Grace Jones: Slave to the Rhythm (1985)

Video   |    |  Short, Music

Grace Jones: Slave to the Rhythm (1985) Poster

Like many outstanding works of art, this clip is a Frankenstein of video clips using of a selection of several collages and edits of previous Grace Jones clips and commercials that make a ... See full summary »

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Jean-Paul Goude

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User Reviews

30 June 2017 | Rodrigo_Amaro
| Art & Rhythm
Visual arts, music videos and songs barely expanded in its full totality with power, presence and with such a pulsating, colorful artistic ideas as this mega classic. One definition I recently found art and rhythm is such "Rhythm is a principle of art that's difficult to summarize in words (...) and in art, is a visual beat. This out of this world experience "Slave to the Rhythm" feels like an accurate description to such notion as there's so much going on with its collage of clips and even a Citroen ad Grace Jones acted plus the sound quality brought to the project that it is difficult to form just one idea over what's it's all about. Could it be about the way people move under various circumstances? Diversity of race, sexuality and way of life and how each one act in different ways in order to form a whole part of humanity? Bottom of line is that we're all slaves to a rhythm: work, relations and other complexities, and most obviously slaves to the rhythm of a delicate or powerful beat that makes us lose our heads because our ears are getting different vibes and that is the sound of music, and our eyes for having the opportunity to see something as marvelous as this explosion of color and contrasts. It's a true work of art by Jean-Paul Goude which reflects life and its variations and possibilities. Complex, sexy, mysterious, unusual, groundbreaking and one that has been copied by other diva-like stars of our current days and none of them managed to reach a similar level - unless you're too young to actually know how big Grace Jones was back in the 1980's. Still is, by the way.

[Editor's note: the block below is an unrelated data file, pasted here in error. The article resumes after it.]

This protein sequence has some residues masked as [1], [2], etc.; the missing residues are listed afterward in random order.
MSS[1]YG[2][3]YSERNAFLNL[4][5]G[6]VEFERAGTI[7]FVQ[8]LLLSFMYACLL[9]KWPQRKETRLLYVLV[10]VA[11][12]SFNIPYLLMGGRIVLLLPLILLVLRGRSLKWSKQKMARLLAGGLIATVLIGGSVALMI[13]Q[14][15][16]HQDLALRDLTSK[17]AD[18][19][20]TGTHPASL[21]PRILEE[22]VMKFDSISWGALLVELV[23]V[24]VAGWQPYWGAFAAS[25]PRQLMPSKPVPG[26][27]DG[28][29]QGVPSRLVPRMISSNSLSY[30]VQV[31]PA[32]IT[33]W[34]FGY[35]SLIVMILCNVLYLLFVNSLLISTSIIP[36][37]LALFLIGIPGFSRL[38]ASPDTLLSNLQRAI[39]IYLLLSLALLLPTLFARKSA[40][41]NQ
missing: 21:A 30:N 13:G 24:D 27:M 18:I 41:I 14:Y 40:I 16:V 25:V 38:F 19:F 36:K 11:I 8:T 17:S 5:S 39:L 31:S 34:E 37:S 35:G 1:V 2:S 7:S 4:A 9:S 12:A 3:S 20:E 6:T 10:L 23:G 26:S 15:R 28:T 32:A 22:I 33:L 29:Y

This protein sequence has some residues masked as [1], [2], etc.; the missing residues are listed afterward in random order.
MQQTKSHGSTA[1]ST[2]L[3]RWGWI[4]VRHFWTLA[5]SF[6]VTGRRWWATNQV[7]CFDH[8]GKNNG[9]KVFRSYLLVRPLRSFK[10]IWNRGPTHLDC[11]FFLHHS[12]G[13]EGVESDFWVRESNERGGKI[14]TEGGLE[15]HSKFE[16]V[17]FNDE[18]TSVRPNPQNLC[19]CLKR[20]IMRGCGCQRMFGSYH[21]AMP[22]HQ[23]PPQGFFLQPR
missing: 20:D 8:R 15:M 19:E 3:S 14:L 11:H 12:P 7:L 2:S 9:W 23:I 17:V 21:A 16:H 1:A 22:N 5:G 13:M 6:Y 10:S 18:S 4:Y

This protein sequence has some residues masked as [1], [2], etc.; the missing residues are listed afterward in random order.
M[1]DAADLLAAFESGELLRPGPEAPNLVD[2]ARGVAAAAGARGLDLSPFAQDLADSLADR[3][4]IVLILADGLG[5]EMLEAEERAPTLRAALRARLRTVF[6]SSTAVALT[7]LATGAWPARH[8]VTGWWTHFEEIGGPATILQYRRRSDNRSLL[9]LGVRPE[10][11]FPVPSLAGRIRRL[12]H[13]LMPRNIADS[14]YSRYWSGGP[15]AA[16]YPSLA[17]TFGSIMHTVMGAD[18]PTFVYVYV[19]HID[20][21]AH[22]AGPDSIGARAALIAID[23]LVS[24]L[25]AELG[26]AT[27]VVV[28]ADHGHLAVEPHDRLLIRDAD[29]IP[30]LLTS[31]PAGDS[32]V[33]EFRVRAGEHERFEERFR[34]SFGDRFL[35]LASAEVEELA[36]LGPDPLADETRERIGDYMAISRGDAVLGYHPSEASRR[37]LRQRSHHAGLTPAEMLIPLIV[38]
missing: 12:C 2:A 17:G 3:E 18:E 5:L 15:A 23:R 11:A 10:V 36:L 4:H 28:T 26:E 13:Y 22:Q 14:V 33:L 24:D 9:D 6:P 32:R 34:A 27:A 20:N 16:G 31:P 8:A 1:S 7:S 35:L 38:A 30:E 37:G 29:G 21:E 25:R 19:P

As said, the concept is hard to define let alone explain it with accuracy and effect (but I'll try). Jones appears in several other clips of hers, and there's some new images that compose a different scheme. The song begins with a fantastic narration by Ian McShane and then the beat keeps strong, Jones voices defines everything else ("Sparks will fly when the whistle blow/Never stop the action...keep it up"). Characters dancing, jumping, flying; different fashion and styles; the huge version of Jones' head eating a car she's driving (that's the famous commercial and what an amusing image); still photographs and moving images showing how beautiful and full of variety life is. I never get tired of this clip, and even liked it more when I saw an extended version of it some time ago (not sure if YouTube still has it) since MTV and similar places decided to remove images of nudity and the finale which includes a memorable piece from "Swan Lake" showing an exposition of images followed by exclamations and applause from an invisible audience.

You cannot feel indifferent by the images neither by the song, one of Jones greatest highlights. There is something that grabs you by the eyes, ears, heart and soul. It'll leave a mark on you the minute the video starts to play. It's unusual, rare and magic, an experience that intrigues us and fascinates us, always wanting for more. Only Peter Gabriel managed to reach similar results with his videos in the same period. Here's an outstanding video, still not dated and way ahead of its time. Bravo! 10/10


Release Date:

September 1985



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